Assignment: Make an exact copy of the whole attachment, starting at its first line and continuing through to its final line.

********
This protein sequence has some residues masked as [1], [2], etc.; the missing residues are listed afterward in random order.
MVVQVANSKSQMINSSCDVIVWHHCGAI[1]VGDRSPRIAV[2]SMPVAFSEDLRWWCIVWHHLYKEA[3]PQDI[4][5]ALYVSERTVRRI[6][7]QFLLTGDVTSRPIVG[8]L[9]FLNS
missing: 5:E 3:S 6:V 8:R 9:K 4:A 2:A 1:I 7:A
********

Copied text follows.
This protein sequence has some residues masked as [1], [2], etc.; the missing residues are listed afterward in random order.
MVVQVANSKSQMINSSCDVIVWHHCGAI[1]VGDRSPRIAV[2]SMPVAFSEDLRWWCIVWHHLYKEA[3]PQDI[4][5]ALYVSERTVRRI[6][7]QFLLTGDVTSRPIVG[8]L[9]FLNS
missing: 5:E 3:S 6:V 8:R 9:K 4:A 2:A 1:I 7:A